In March, the state’s most powerful legislative leaders appeared on a virtual panel and lauded each other for their cordial relationship and good communication.
House Speaker Ronald Mariano, who began in the role in December 2020, recalled how often he would call his Senate counterpart when he found himself questioning his political decision-making or just wanted a friendly ear.
“I will admit this now, that there were some desperate phone calls to see how she would handle a situation,” Mariano said of Senate President Karen E. Spilka during the panel. “There is not a playbook or a handbook that comes with this job.”
Fast forward to the last week of the formal legislative session in July. The two leaders’ disparate views on an obscure law that could force the state to give back billions to taxpayers chilled that once-warm relationship and ultimately scuttled — at least for now — a $4.5 billion economic development bill, according to interviews with lawmakers and longtime lobbyists with direct knowledge of the conversations, who spoke on the condition of anonymity.
When Governor Charlie Baker announced the possible taxpayer windfall, it shook Beacon Hill and complicated legislators’ months-long negotiations over a $1 billion package of tax breaks and rebates and the sweeping economic development bill that contained it.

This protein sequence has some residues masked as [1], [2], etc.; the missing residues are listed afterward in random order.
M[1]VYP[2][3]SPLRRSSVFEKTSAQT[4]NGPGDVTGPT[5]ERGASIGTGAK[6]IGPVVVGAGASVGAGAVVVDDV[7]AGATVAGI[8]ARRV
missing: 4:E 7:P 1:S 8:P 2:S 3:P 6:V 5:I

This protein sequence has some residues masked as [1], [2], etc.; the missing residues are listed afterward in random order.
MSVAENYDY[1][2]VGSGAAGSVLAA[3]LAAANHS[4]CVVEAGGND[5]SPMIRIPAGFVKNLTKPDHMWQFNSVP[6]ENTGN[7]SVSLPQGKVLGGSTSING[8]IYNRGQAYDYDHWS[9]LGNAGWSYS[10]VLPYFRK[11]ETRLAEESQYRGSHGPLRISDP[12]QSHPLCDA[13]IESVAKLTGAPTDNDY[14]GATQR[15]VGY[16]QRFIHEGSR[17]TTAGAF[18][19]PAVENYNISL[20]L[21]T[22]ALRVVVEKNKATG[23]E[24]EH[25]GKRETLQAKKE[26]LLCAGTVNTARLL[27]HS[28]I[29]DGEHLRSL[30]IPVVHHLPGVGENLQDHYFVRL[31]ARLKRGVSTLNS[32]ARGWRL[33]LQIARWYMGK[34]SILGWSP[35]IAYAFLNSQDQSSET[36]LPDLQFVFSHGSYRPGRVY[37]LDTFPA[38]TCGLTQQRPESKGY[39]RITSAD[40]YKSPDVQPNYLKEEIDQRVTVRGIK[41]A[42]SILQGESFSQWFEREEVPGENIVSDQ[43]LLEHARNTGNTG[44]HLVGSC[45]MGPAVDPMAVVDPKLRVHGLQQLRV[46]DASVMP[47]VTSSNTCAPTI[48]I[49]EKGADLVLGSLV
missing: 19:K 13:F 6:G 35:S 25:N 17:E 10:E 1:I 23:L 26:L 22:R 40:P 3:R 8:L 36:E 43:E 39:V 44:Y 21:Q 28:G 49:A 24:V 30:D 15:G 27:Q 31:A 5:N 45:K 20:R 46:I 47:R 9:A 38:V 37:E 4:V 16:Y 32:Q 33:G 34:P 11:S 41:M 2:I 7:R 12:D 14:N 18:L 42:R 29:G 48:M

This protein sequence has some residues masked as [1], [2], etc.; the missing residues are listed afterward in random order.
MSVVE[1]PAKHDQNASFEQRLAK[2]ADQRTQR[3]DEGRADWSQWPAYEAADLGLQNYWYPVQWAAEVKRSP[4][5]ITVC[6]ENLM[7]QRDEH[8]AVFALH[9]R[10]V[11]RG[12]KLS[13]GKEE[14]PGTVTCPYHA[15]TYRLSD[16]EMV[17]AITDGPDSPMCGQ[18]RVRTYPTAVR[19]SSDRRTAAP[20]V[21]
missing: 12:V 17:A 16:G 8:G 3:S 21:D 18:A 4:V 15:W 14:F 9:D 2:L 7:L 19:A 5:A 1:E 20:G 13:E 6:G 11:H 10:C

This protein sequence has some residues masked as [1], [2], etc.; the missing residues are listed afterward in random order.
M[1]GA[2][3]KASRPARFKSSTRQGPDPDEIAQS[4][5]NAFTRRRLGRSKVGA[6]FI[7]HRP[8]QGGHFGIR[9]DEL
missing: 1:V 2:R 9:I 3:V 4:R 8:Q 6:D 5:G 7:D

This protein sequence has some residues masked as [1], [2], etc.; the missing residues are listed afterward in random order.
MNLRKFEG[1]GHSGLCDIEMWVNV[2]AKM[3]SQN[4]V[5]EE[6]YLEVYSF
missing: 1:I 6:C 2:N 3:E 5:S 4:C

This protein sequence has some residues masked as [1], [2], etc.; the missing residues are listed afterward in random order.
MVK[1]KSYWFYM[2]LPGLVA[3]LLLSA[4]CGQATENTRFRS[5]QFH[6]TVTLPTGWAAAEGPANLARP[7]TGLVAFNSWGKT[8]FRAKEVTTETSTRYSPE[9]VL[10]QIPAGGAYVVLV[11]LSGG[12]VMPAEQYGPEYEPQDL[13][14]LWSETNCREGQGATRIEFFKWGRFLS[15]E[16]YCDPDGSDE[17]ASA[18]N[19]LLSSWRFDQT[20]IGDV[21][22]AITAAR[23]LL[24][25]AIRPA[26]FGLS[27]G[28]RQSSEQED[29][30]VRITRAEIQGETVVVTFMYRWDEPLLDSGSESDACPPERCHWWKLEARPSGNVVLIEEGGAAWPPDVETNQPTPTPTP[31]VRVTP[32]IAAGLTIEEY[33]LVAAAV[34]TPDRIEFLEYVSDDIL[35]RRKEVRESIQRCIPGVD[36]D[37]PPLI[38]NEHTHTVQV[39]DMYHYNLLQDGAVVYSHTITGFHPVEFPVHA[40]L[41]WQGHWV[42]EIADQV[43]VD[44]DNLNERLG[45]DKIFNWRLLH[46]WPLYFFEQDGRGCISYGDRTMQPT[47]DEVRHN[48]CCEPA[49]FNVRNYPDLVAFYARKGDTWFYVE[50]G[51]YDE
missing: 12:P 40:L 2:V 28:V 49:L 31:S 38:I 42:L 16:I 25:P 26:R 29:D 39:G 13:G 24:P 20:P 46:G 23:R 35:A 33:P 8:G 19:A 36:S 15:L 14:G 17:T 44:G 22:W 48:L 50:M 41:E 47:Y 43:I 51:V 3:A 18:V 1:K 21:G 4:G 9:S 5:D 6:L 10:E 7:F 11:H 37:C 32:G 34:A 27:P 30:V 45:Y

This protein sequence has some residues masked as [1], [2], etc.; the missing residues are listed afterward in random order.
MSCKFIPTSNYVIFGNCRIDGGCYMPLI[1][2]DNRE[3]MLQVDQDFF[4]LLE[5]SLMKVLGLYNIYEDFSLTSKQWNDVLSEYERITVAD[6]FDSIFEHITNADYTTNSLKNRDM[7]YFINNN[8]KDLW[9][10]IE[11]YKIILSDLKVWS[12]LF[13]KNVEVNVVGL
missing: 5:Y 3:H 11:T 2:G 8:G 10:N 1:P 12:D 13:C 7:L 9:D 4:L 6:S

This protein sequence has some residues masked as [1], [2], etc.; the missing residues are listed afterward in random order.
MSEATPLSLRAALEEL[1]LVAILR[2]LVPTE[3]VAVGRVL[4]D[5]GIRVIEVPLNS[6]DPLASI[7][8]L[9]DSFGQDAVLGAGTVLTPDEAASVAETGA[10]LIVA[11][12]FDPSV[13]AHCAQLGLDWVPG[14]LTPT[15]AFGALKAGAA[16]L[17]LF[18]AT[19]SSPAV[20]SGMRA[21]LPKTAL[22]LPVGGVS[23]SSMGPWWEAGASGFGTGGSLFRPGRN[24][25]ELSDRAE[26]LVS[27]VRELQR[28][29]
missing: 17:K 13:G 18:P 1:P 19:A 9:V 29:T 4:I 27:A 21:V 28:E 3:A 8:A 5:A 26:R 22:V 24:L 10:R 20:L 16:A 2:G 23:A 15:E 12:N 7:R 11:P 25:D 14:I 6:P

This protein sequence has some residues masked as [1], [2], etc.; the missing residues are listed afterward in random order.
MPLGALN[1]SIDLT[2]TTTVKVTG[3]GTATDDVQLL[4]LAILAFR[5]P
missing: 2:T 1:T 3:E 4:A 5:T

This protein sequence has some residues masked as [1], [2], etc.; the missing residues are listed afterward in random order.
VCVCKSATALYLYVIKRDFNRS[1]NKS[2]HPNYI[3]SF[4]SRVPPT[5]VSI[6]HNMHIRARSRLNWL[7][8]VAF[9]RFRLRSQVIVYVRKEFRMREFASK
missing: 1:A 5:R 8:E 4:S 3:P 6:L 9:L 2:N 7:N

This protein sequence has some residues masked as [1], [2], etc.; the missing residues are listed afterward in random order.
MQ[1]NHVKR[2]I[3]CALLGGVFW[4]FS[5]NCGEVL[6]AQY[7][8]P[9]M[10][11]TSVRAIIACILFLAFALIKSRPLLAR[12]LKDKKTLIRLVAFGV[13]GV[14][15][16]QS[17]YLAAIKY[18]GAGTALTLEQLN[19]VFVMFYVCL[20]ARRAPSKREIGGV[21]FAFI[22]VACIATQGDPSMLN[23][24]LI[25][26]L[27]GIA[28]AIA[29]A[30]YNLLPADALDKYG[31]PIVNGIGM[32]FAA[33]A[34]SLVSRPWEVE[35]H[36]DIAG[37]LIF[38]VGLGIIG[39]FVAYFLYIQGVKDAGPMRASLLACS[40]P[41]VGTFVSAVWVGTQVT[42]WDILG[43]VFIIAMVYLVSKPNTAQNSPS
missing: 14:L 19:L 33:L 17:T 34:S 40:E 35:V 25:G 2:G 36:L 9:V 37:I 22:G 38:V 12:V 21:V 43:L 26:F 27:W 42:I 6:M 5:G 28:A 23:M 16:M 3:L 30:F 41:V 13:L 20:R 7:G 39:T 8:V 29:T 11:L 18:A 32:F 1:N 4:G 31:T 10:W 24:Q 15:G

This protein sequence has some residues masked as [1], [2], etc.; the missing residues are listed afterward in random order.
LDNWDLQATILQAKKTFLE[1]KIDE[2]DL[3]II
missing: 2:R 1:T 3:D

Spilka, an Ashland Democrat, said publicly the fact that the state’s tax revenue would trigger the 1986 law was an opportunity to make a compromise on legislation that would still get money in taxpayers’ pockets. Mariano, a Quincy Democrat, saw Baker’s announcement as a “bomb” that called into question the financial decisions the Legislature had already made, he told reporters at the time.
The divided reaction to the same piece of information was a key moment that changed their relationship, the insiders said.
Warm phone exchanges gave way to infrequent calls, lawmakers said, and celebrations of collaborative efforts to return $1 billion to taxpayers in various forms of relief turned into a standoff that has played out in the press.
Over the course of a marathon 23-hour formal session that began July 31, House and Senate negotiators agreed on a range of bills that would legalize sports betting in Massachusetts, expand access to mental health care, and reshape the state’s firearms laws, among others. All are now law.
But negotiations on the economic development bill, once heralded as a historic piece of legislation that would provide much-needed relief to the state’s working- and middle-class, slowed to a glacial pace and, eventually, a halt. People involved said the House rebuffed several compromise ideas sent over from the Senate. They said Mariano insisted the chambers could not move forward until questions about the state’s surplus were answered by the state auditor’s report in September.
Mariano declined a request for an interview for this story, but a spokeswoman for him said in a statement that the committee charged with negotiating the economic development package is “actively working.”